STEPH CURRY’S SECRETS TO SUCCESS: BRAIN TRAINING, FLOAT TANKS AND STROBE GOGGLES

STEPH CURRY’S SECRETS TO SUCCESS: BRAIN TRAINING, FLOAT TANKS AND STROBE GOGGLES

Blog » STEPH CURRY’S SECRETS TO SUCCESS: BRAIN TRAINING, FLOAT TANKS AND STROBE GOGGLES
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Brandon Sneed
Special to Bleacher Report
February 22, 2017

You’ve probably seen the viral video.

Steph Curry dribbles a basketball with one hand and with his other tosses a tennis ball back and forth with his trainer. This is just one in a long series of his typical, elaborate dribbling drills—only he’s also wearing some sort of goggles, the lenses of which seem to be flashing black. Curry uses them through all kinds of different drills; they’re a favorite tool for his trainer, Brandon Payne, who says that the goggles are one of the biggest reasons why Curry smashed the three-point record and became the first unanimous league MVP in history.

Stephen Curry drills
Stephen Curry of the Golden State Warriors warms up before a game against the Cleveland Cavaliers on January 16, 2017 at ORACLE Arena in Oakland, California.(Getty Images)

The goggles, however, are just an aspect of a greater philosophy that drives Curry and Payne’s training. Curry began working out with Payne in 2011 during the NBA lockout, driving an hour south of his home in Charlotte to Fort Mill, South Carolina, and Payne’s bland-looking warehouse, home to his private coaching business, Accelerate Basketball. It was here that Steph Curry started to become STEPH CURRY. Now Curry flies Payne to Oakland all the time so they can work out; Payne spends weeks if not months on the road with him. And all of this is because, in addition to his savvy strength training and physical conditioning, Payne is one of pro basketball’s foremost experts in what he calls “neurocognitive efficiency.”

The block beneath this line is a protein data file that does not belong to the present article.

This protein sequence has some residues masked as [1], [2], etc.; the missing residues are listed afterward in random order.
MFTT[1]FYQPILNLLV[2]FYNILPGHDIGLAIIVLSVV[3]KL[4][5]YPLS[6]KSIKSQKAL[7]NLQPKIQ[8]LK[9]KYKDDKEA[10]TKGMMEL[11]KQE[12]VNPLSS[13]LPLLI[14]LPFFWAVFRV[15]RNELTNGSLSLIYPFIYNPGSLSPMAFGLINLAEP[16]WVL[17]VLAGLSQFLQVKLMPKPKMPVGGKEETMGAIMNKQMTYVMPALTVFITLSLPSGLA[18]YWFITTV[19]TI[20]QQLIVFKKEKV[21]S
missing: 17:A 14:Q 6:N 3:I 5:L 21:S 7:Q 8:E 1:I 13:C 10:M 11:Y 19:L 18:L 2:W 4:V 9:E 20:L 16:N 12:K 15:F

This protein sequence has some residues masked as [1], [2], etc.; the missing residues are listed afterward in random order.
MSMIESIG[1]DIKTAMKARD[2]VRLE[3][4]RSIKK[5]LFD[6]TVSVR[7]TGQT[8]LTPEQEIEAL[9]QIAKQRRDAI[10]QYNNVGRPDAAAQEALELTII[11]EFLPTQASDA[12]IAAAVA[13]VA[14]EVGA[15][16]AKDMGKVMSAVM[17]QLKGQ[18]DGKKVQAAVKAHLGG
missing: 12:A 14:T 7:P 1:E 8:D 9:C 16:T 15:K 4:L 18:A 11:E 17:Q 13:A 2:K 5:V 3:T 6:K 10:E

Payne and Curry are a good fit because, the way Payne puts it, “So much of it comes down to the intelligence level of the player. You have to have players who can look past the drill, who can understand the multiple layers of benefit that each drill gives them. And Steph is that kind of guy.”

Curry is even better than Payne imagined, because he is uniquely intelligent, curious and unafraid to (a) ask questions, and (b) try new things.

And man, has he tried things. Three of his primary experiments are the goggles, a high-tech training tool used during shooting and agility drills called FITLIGHT and a sensory deprivation chamber.

Perhaps even more telling than the stuff he’s using is why he’s using it—but first, the stuff itself.

The goggles came to Curry from Sensory Performance Technology, and were called the Eclipse. They are an updated version of the Nike SPARQ Vapor Strobes—Nike discontinued the product a few years ago. One of the main guys working on their development was Herb Yoo, Nike’s director of innovation. When Nike shut SPARQ down, he left and started a new company, Senaptec, to build more of the same. He has a saying: The eyes are the window to the brain. And his whole idea is to build better vision by building a stronger brain. Yoo says, “You may have heard coaches, or analysts in the media, say, ‘Oh, that athlete has great vision.’ But what does that really mean? They don’t know. They’re using the term vision as this umbrella term. But…better athletes have better visual skills.”

Like Curry, let’s look past the surface down to the multiple layers of it all. Great vision comes down to astonishing science: We experience our five senses because of specialized cells throughout our body called sensory receptors, which transmit everything you feel, hear, smell, taste and…Continue Reading

via: Bleacher Report

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